The STI fell 2.3% after Trump enforced tariffs on Chinese goods over intellectual property violations.
Following the news of US president Donald Trump’s US$50b-US$60b tariffs against Chinese goods over intellectual property violations, the MSCI Asia Pacific Index fell 3.3% and Singapore’s STI dropped 2.3% as of early Friday afternoon trading.
In an interview with Singapore Business Review, CMC Markets sales trader Oriano Lizza explained that the concern with the STI is that it isn't anti-fragile when it comes to a global upheaval. “Quite often, along with the rest of Asia, we will see the index and region hang on the coattails of the US economy and its performance,” he said.
“The performance is often reactive and somewhat lags the rest of the global economy as can be evidenced by this morning's trade session. Realistically, a 2% decline would reflect a major move in the STI and pertinent to this geopolitical play from President Trump is probably as bad as it's going to get,” Lizza added.
Global bourses are tense over fears of a trade war. Previously, Trump announced his intention to impose 25% tariffs on steel imports and 10% tariffs on aluminium imports. It has also been announced that the EU, Argentina, Australia, Brazil and Korea are now exempted from the steel and aluminium tariffs, a Morgan Stanley report revealed.
UOB reported that China’s Commerce Ministry said on Friday that while it does not hope for a trade war, the country is “not afraid of engaging in one”. Whilst the impact of the tariffs may be relatively small, “the concern will be whether this will spiral into an all-out trade war which clearly would be an overall negative for the US & the rest of the world,” said analyst Alvin Liew.
“For now, the unfolding trade tensions are not expected to have a significantly negative impact on global economic growth this year but the extent of the impact depends on any tit-for-tat
reactions from China,” Liew added.
Morgan Stanley estimates that around 50% of steel and aluminium imports are now still subject to tariffs. “This decision to exempt more countries has reduced the impact on trade partners and the risks of proportionate countermeasures from trade partners,” Morgan Stanley said.
Lizza noted that Singapore will generally be fairly safe initially from the tariffs as the US goes after larger global debtors such as China and Mexico. “The island state is in surplus to the states, but the major issue is whether or not Asia as a continent gets dragged into a slugging match with the US. China's response to the tariffs is key and as we can see it was relatively measured.”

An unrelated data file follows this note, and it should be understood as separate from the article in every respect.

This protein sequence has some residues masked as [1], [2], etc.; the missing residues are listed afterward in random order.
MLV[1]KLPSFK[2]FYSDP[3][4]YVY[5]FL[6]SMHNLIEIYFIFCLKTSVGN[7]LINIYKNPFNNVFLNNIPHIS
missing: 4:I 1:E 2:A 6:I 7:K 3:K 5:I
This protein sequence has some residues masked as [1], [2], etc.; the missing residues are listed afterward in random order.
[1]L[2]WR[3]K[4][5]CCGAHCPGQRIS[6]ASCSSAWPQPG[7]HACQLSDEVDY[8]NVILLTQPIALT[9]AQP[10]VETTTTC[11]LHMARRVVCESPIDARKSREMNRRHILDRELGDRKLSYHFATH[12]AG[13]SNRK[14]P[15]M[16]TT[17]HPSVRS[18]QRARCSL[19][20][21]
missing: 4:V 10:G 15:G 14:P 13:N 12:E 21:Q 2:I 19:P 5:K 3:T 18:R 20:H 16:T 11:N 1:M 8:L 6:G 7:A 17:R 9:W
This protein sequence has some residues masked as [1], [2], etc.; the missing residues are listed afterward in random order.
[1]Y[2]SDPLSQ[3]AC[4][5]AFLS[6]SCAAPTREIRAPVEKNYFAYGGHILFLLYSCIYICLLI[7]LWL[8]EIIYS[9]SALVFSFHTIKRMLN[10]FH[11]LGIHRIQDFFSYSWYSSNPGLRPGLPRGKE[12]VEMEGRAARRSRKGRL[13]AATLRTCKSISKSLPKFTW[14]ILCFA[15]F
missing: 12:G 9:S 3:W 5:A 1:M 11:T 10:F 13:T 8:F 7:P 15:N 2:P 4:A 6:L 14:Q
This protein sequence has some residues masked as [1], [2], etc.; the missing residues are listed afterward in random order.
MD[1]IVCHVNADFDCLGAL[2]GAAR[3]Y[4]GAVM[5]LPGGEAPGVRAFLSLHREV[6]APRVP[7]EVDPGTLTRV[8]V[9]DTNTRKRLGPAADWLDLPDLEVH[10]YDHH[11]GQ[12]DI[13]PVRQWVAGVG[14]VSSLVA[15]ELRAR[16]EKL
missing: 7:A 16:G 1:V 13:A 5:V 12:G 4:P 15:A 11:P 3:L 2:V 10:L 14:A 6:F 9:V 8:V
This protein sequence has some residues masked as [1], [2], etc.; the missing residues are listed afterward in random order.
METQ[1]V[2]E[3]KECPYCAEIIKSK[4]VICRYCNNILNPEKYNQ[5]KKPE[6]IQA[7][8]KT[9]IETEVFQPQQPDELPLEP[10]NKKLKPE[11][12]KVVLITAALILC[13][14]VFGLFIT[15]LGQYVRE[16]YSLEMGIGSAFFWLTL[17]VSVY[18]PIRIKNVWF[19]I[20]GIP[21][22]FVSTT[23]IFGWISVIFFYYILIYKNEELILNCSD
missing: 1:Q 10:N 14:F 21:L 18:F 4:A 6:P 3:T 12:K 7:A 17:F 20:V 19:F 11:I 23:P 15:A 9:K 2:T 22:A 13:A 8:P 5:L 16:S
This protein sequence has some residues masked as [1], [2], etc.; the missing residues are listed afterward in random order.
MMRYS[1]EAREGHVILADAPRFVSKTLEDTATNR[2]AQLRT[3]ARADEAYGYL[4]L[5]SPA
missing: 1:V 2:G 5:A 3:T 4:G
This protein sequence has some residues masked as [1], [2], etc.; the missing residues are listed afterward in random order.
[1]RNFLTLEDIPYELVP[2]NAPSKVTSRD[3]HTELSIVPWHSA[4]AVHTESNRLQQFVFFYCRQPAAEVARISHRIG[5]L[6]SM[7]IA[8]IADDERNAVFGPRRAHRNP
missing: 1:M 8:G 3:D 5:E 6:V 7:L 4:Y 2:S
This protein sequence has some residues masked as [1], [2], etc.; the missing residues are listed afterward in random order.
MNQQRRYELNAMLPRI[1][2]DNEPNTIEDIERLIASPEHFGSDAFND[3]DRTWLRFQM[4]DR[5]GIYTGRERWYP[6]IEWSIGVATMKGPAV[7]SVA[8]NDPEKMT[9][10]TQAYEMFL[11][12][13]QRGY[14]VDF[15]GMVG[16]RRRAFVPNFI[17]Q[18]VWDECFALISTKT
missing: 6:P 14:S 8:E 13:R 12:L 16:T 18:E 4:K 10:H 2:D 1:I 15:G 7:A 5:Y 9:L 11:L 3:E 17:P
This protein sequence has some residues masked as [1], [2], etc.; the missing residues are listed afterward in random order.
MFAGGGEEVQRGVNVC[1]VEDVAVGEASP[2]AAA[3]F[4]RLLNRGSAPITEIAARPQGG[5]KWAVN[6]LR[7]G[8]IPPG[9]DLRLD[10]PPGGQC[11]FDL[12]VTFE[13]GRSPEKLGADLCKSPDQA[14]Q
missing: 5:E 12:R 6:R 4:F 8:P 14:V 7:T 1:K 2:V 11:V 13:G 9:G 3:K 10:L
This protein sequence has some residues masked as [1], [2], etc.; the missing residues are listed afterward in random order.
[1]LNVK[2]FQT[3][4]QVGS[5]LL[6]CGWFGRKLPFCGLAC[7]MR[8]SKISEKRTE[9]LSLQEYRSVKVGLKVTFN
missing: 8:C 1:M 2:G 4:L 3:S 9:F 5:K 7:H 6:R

Natixis Asia Pacific chief economist Alicia Garcia-Herrero concurred with Lizza that Singapore may be exempted from the tariffs. However, this is only the case “if it works hard with US on China isolation but it will still be very costly for Singapore as China is a major trading partner,” she said.
Worries can be rooted from the fact that Singapore’s trade-dependent economy will be negatively affected by the tension between the US and China. BMI Research senior analyst Chia Shuhui noted that exports could be negatively affected since they comprised 173% of the GDP in 2017.
In a report, JP Morgan analyst Benjamin Shatil noted that Singapore’s machinery and equipment exports exposure to the US at around 4% of GDP, taking into account indirect exposure through China. “The exposure is somewhat higher if other indirect supply-chain links are included. Against our base-line growth and inflation trajectories, trade protectionism is a lingering wildcard, potentially depressing activity through Singapore’s position in regional supply chains.”
Lizza concluded that trade relations between the US and China will be dependant on the global impact and whether or not Singapore is dragged into the dogfight. “I feel that unless required Singapore should take a back seat in the negotiations and not look to damage strong free trade agreements already in place,” he said.
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